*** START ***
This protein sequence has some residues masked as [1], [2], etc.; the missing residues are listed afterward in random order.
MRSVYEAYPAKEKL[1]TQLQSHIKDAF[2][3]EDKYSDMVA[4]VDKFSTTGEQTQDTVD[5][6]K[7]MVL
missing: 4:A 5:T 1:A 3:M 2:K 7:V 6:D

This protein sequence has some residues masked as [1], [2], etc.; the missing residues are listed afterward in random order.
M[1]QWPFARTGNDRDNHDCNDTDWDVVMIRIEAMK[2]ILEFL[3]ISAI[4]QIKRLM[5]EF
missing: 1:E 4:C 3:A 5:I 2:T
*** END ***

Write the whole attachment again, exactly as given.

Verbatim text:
This protein sequence has some residues masked as [1], [2], etc.; the missing residues are listed afterward in random order.
MRSVYEAYPAKEKL[1]TQLQSHIKDAF[2][3]EDKYSDMVA[4]VDKFSTTGEQTQDTVD[5][6]K[7]MVL
missing: 4:A 5:T 1:A 3:M 2:K 7:V 6:D

This protein sequence has some residues masked as [1], [2], etc.; the missing residues are listed afterward in random order.
M[1]QWPFARTGNDRDNHDCNDTDWDVVMIRIEAMK[2]ILEFL[3]ISAI[4]QIKRLM[5]EF
missing: 1:E 4:C 3:A 5:I 2:T